Growing up With Little House

6c84d49eb737e4ba5f48b625c94aa5c8On February 10, 1957, the Little House on the Prairie went dark, forever, marking the passing of its creator and beloved author, Laura Ingalls Wilder.  Twelve years later, at the age of five, and on the brink of becoming an avid reader, I moved to Europe with my family.

We spent six wonderful years in Switzerland, highlighted by coming home every summer for a month-long leave filled with friends and family reunions, back-to-school shopping trips, and magical visits to the book section of Sibley’s department store. My sister, Maureen, and I spent hours browsing the book-lined walls, seeking out new adventures in reading, our arms filling like overflowing baskets until we couldn’t hold anymore.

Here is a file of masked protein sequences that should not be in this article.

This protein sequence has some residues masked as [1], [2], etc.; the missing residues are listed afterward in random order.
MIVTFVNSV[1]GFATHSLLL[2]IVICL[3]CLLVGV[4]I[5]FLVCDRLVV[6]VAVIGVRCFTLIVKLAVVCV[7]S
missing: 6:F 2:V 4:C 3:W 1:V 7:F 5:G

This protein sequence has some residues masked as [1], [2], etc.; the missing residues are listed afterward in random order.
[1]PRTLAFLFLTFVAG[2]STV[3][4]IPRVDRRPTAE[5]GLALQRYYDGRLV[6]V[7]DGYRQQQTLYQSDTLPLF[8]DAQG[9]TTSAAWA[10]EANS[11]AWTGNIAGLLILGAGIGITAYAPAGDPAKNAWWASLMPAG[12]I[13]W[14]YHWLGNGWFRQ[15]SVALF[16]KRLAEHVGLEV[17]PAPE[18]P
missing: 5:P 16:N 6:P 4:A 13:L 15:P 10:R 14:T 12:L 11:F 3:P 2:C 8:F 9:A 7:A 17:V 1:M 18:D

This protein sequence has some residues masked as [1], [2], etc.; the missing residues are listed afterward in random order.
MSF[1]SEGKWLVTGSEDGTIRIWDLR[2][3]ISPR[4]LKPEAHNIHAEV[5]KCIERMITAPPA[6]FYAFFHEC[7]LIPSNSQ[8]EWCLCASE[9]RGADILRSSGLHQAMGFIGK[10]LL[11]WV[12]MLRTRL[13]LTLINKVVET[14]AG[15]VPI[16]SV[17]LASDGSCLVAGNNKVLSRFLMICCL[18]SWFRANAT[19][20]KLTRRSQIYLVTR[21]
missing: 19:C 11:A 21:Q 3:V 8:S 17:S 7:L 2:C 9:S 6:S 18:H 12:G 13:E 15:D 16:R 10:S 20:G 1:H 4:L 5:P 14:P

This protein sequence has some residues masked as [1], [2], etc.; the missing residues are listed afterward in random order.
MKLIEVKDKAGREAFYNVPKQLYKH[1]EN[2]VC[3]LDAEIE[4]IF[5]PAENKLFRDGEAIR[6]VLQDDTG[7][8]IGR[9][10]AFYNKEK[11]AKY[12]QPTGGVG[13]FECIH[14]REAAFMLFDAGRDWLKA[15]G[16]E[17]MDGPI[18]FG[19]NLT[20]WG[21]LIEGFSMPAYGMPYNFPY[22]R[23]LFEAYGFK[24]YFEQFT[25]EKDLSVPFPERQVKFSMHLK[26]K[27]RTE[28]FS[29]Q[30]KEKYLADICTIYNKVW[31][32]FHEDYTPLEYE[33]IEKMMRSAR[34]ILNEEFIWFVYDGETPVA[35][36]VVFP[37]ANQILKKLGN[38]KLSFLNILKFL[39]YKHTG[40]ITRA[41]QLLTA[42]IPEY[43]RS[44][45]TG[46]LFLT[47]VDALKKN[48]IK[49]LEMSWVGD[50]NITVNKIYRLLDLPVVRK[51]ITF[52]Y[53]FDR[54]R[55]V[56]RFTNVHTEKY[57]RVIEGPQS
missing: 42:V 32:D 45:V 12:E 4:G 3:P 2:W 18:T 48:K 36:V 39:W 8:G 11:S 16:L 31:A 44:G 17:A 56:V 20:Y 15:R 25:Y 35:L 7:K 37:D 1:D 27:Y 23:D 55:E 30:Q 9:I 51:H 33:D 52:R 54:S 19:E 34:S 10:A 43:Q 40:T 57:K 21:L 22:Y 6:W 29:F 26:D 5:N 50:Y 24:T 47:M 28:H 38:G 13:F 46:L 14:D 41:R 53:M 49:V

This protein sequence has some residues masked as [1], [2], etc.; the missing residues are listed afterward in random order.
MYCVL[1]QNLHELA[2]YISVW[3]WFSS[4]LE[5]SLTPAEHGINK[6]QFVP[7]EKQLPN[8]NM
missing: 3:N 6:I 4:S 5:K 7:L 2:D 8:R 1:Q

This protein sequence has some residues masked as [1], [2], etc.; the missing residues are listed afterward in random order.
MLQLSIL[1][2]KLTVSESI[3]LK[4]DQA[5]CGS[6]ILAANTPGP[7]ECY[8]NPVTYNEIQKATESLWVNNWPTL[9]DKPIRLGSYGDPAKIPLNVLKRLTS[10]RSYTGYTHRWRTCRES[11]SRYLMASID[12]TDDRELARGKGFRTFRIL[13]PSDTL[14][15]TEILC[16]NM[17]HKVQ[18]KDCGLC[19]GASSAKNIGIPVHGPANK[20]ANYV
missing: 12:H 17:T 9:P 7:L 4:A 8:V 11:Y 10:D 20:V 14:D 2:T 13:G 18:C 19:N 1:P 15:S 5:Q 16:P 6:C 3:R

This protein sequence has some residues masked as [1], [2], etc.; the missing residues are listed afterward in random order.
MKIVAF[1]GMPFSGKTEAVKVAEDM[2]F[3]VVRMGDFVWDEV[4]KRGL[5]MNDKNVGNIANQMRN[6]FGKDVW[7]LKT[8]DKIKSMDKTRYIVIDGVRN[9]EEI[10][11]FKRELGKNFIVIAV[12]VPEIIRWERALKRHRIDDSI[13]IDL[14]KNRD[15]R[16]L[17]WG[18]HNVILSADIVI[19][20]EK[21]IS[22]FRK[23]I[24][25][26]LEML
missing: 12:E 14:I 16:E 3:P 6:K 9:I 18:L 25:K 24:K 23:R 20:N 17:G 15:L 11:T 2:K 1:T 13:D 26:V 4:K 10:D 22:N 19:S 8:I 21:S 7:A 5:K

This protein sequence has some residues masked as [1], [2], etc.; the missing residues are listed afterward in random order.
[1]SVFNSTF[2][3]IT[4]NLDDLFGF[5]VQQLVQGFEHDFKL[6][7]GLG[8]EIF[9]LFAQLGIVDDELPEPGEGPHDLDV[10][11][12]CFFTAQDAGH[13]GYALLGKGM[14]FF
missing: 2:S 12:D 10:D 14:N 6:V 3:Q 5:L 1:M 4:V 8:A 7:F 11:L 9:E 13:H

Maureen, who loved everything horses, favored two series in particular: The Silver Brumby, and Flicka. But I was drawn to the stories of a little girl growing up in the Midwest in the 1870s; Pa, Ma, and Laura’s sisters Mary and Carrie, became my family, too. I hated the bully, Nellie Olson, and loved the farmer boy, Almanzo Wilder, the author’s future husband. I was never happier than when I was reading a Little House story, and it crushed me to close the book on Laura and her family after reading all eight titles in the series; they were far too precious to donate to a library or hawk at a yard sale, instead I read them again, repeatedly.

Fifty-nine years after her passing, Laura Ingalls Wilder’s stories live on. The original Little House books have remained continuously in print since their publication in the 1930s and early 1940s. In a 2012 survey published by School Library Journal, Little House in the Big Woods was ranked number 19 among all-time best children’s novels.  Wilder’s stories have been adapted for television and stage as well.  As for me, the Little House books hold a place of honor, front and center, on my bookcase where the reading light never goes out.

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